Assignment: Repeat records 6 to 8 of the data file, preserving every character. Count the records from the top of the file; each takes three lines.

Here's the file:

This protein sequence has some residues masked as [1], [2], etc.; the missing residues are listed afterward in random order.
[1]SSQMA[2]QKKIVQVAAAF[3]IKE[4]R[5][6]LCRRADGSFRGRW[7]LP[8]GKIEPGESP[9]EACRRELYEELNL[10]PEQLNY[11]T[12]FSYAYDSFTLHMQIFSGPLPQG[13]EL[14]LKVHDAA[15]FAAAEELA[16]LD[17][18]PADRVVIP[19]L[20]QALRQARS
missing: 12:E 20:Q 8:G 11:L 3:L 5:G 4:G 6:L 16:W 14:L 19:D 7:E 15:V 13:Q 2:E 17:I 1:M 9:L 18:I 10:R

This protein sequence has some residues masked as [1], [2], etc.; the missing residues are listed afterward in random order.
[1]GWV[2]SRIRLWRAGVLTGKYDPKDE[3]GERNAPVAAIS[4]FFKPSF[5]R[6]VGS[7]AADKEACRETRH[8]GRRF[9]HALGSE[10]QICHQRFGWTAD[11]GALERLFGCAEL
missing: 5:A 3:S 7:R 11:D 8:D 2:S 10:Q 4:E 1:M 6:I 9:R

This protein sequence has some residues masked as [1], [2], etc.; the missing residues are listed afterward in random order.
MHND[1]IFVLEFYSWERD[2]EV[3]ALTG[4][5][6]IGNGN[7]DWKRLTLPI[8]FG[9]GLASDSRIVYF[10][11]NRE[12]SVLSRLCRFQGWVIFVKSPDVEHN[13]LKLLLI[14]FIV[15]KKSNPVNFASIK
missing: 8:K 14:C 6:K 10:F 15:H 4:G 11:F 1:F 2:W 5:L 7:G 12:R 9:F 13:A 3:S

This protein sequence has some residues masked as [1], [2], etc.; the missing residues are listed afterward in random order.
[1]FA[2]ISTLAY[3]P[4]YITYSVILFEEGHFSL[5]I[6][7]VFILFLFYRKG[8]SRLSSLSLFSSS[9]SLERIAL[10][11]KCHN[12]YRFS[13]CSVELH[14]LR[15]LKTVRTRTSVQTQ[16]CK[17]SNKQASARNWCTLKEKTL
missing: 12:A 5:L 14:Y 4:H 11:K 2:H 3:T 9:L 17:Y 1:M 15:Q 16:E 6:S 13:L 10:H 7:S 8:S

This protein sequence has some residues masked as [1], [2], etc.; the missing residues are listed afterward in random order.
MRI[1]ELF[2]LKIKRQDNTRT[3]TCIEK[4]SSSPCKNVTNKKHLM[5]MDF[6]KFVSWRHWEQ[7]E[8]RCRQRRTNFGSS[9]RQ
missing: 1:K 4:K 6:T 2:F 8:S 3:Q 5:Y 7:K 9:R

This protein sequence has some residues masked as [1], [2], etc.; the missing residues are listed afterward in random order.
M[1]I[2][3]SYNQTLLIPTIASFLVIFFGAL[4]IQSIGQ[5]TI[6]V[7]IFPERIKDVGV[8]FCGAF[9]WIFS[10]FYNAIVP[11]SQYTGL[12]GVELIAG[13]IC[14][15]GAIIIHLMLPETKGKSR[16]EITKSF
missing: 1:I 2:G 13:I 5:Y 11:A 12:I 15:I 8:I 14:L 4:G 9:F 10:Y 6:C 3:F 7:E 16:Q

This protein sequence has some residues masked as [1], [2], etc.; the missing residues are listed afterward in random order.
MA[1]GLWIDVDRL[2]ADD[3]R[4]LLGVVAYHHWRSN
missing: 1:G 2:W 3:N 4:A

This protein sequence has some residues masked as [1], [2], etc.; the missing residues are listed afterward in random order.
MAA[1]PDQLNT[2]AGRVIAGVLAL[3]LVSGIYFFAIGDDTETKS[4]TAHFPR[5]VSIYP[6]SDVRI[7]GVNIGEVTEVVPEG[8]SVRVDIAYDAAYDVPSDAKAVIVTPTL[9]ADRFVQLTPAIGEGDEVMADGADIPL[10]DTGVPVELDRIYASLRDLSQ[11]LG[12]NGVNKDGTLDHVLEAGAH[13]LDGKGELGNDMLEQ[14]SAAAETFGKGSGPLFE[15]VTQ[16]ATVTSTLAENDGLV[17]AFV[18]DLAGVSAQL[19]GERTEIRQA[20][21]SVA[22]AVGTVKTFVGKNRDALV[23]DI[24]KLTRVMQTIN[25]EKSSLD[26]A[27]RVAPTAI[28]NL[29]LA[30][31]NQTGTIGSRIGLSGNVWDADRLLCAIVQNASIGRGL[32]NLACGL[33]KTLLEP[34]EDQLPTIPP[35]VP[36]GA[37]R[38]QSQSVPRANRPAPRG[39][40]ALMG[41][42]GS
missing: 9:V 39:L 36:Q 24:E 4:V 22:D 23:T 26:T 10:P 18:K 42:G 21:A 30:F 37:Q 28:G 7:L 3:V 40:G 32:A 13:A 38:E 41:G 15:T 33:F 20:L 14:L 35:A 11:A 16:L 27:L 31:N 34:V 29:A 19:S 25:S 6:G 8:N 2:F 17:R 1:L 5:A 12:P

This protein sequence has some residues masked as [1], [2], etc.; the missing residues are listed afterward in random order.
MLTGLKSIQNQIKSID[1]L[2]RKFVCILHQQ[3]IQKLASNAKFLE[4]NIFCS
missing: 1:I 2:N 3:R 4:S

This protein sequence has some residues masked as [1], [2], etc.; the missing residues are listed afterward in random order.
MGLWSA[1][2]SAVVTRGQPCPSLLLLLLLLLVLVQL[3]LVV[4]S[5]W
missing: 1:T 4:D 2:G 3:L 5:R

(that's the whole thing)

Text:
This protein sequence has some residues masked as [1], [2], etc.; the missing residues are listed afterward in random order.
M[1]I[2][3]SYNQTLLIPTIASFLVIFFGAL[4]IQSIGQ[5]TI[6]V[7]IFPERIKDVGV[8]FCGAF[9]WIFS[10]FYNAIVP[11]SQYTGL[12]GVELIAG[13]IC[14][15]GAIIIHLMLPETKGKSR[16]EITKSF
missing: 1:I 2:G 13:I 5:Y 11:A 12:I 15:I 8:I 14:L 4:G 9:F 10:Y 6:C 3:F 7:E 16:Q

This protein sequence has some residues masked as [1], [2], etc.; the missing residues are listed afterward in random order.
MA[1]GLWIDVDRL[2]ADD[3]R[4]LLGVVAYHHWRSN
missing: 1:G 2:W 3:N 4:A

This protein sequence has some residues masked as [1], [2], etc.; the missing residues are listed afterward in random order.
MAA[1]PDQLNT[2]AGRVIAGVLAL[3]LVSGIYFFAIGDDTETKS[4]TAHFPR[5]VSIYP[6]SDVRI[7]GVNIGEVTEVVPEG[8]SVRVDIAYDAAYDVPSDAKAVIVTPTL[9]ADRFVQLTPAIGEGDEVMADGADIPL[10]DTGVPVELDRIYASLRDLSQ[11]LG[12]NGVNKDGTLDHVLEAGAH[13]LDGKGELGNDMLEQ[14]SAAAETFGKGSGPLFE[15]VTQ[16]ATVTSTLAENDGLV[17]AFV[18]DLAGVSAQL[19]GERTEIRQA[20][21]SVA[22]AVGTVKTFVGKNRDALV[23]DI[24]KLTRVMQTIN[25]EKSSLD[26]A[27]RVAPTAI[28]NL[29]LA[30][31]NQTGTIGSRIGLSGNVWDADRLLCAIVQNASIGRGL[32]NLACGL[33]KTLLEP[34]EDQLPTIPP[35]VP[36]GA[37]R[38]QSQSVPRANRPAPRG[39][40]ALMG[41][42]GS
missing: 9:V 39:L 36:Q 24:E 4:V 22:D 23:T 26:T 10:P 18:K 42:G 21:A 30:F 37:Q 28:G 7:L 3:V 40:G 32:A 13:A 38:E 41:G 15:T 33:F 20:L 14:L 35:A 11:A 16:L 27:L 31:N 34:V 29:A 19:S 25:S 6:G 8:N 2:F 17:R 1:L 5:A 12:P